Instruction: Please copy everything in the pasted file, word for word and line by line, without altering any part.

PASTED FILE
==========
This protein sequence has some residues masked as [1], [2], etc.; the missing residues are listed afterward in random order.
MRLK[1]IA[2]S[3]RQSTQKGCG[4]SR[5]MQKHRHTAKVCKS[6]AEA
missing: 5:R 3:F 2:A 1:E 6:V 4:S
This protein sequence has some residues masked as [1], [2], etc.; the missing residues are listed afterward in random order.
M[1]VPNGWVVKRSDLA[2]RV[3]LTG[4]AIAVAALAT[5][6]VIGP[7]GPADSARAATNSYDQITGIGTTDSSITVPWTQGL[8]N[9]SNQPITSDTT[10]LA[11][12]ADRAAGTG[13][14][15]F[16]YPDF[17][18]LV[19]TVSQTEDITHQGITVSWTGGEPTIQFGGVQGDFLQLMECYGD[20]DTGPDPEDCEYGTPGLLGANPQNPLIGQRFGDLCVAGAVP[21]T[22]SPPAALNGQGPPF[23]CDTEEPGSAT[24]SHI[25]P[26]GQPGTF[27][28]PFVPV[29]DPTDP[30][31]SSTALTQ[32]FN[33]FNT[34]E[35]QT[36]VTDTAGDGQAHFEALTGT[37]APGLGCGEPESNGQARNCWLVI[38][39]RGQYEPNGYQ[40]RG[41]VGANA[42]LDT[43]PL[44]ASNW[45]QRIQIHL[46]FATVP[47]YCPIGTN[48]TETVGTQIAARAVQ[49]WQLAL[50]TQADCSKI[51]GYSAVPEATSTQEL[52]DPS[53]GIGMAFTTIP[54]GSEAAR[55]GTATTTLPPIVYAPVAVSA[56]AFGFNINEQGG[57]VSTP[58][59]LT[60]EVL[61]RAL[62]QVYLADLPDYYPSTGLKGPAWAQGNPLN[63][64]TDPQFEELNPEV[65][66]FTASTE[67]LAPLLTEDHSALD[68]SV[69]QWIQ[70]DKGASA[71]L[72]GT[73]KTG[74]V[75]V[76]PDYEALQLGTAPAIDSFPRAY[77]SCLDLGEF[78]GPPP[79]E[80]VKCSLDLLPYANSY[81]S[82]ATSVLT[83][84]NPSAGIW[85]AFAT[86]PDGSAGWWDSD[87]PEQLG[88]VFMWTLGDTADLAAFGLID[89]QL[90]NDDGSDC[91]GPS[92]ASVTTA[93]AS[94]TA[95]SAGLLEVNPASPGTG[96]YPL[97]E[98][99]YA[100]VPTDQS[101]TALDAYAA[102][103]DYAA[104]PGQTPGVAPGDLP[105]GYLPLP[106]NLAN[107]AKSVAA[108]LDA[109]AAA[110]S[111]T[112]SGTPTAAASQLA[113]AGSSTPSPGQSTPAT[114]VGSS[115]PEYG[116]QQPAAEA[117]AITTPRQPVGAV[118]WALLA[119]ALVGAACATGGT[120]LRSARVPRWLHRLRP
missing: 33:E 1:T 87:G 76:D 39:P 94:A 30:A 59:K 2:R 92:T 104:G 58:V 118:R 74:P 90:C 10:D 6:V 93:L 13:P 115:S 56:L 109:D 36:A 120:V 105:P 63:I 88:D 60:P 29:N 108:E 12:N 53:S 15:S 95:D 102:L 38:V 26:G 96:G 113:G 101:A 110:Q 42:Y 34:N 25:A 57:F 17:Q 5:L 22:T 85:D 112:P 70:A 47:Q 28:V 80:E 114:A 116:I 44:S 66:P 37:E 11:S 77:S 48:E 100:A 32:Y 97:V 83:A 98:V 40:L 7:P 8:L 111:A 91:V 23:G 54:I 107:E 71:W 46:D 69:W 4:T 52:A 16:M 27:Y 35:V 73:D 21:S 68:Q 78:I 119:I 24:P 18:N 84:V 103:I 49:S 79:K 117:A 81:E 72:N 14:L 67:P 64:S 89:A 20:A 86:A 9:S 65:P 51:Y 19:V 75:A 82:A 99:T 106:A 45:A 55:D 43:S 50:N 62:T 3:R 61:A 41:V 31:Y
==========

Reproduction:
This protein sequence has some residues masked as [1], [2], etc.; the missing residues are listed afterward in random order.
MRLK[1]IA[2]S[3]RQSTQKGCG[4]SR[5]MQKHRHTAKVCKS[6]AEA
missing: 5:R 3:F 2:A 1:E 6:V 4:S
This protein sequence has some residues masked as [1], [2], etc.; the missing residues are listed afterward in random order.
M[1]VPNGWVVKRSDLA[2]RV[3]LTG[4]AIAVAALAT[5][6]VIGP[7]GPADSARAATNSYDQITGIGTTDSSITVPWTQGL[8]N[9]SNQPITSDTT[10]LA[11][12]ADRAAGTG[13][14][15]F[16]YPDF[17][18]LV[19]TVSQTEDITHQGITVSWTGGEPTIQFGGVQGDFLQLMECYGD[20]DTGPDPEDCEYGTPGLLGANPQNPLIGQRFGDLCVAGAVP[21]T[22]SPPAALNGQGPPF[23]CDTEEPGSAT[24]SHI[25]P[26]GQPGTF[27][28]PFVPV[29]DPTDP[30][31]SSTALTQ[32]FN[33]FNT[34]E[35]QT[36]VTDTAGDGQAHFEALTGT[37]APGLGCGEPESNGQARNCWLVI[38][39]RGQYEPNGYQ[40]RG[41]VGANA[42]LDT[43]PL[44]ASNW[45]QRIQIHL[46]FATVP[47]YCPIGTN[48]TETVGTQIAARAVQ[49]WQLAL[50]TQADCSKI[51]GYSAVPEATSTQEL[52]DPS[53]GIGMAFTTIP[54]GSEAAR[55]GTATTTLPPIVYAPVAVSA[56]AFGFNINEQGG[57]VSTP[58][59]LT[60]EVL[61]RAL[62]QVYLADLPDYYPSTGLKGPAWAQGNPLN[63][64]TDPQFEELNPEV[65][66]FTASTE[67]LAPLLTEDHSALD[68]SV[69]QWIQ[70]DKGASA[71]L[72]GT[73]KTG[74]V[75]V[76]PDYEALQLGTAPAIDSFPRAY[77]SCLDLGEF[78]GPPP[79]E[80]VKCSLDLLPYANSY[81]S[82]ATSVLT[83][84]NPSAGIW[85]AFAT[86]PDGSAGWWDSD[87]PEQLG[88]VFMWTLGDTADLAAFGLID[89]QL[90]NDDGSDC[91]GPS[92]ASVTTA[93]AS[94]TA[95]SAGLLEVNPASPGTG[96]YPL[97]E[98][99]YA[100]VPTDQS[101]TALDAYAA[102][103]DYAA[104]PGQTPGVAPGDLP[105]GYLPLP[106]NLAN[107]AKSVAA[108]LDA[109]AAA[110]S[111]T[112]SGTPTAAASQLA[113]AGSSTPSPGQSTPAT[114]VGSS[115]PEYG[116]QQPAAEA[117]AITTPRQPVGAV[118]WALLA[119]ALVGAACATGGT[120]LRSARVPRWLHRLRP
missing: 33:E 1:T 87:G 76:D 39:P 94:A 30:A 59:K 2:R 92:T 104:G 58:V 118:R 74:P 90:C 10:D 6:V 93:L 13:P 115:S 56:L 109:D 36:A 120:V 105:P 63:I 88:D 60:P 29:N 108:E 12:N 53:S 15:S 95:D 102:L 38:V 26:G 96:G 113:G 101:A 110:Q 42:Y 34:N 25:A 57:F 17:Q 5:L 22:T 85:D 112:P 70:A 47:Q 28:V 80:E 114:A 116:I 44:S 66:P 37:E 11:S 77:S 48:E 100:A 32:Y 97:V 83:A 98:V 40:L 7:P 8:L 111:A 91:V 23:G 54:I 107:E 71:W 46:D 69:W 4:T 52:A 16:M 27:Y 35:V 73:D 21:S 68:Q 78:I 119:I 24:P 18:N 84:V 103:I 49:S 79:K 117:A 81:E 72:N 14:L 67:P 64:S 89:A 20:A 86:A 9:S 65:P 51:Y 19:V 75:A 82:A 99:T 106:A 45:A 55:D 43:S 50:N 62:T 3:R 61:A 41:V 31:Y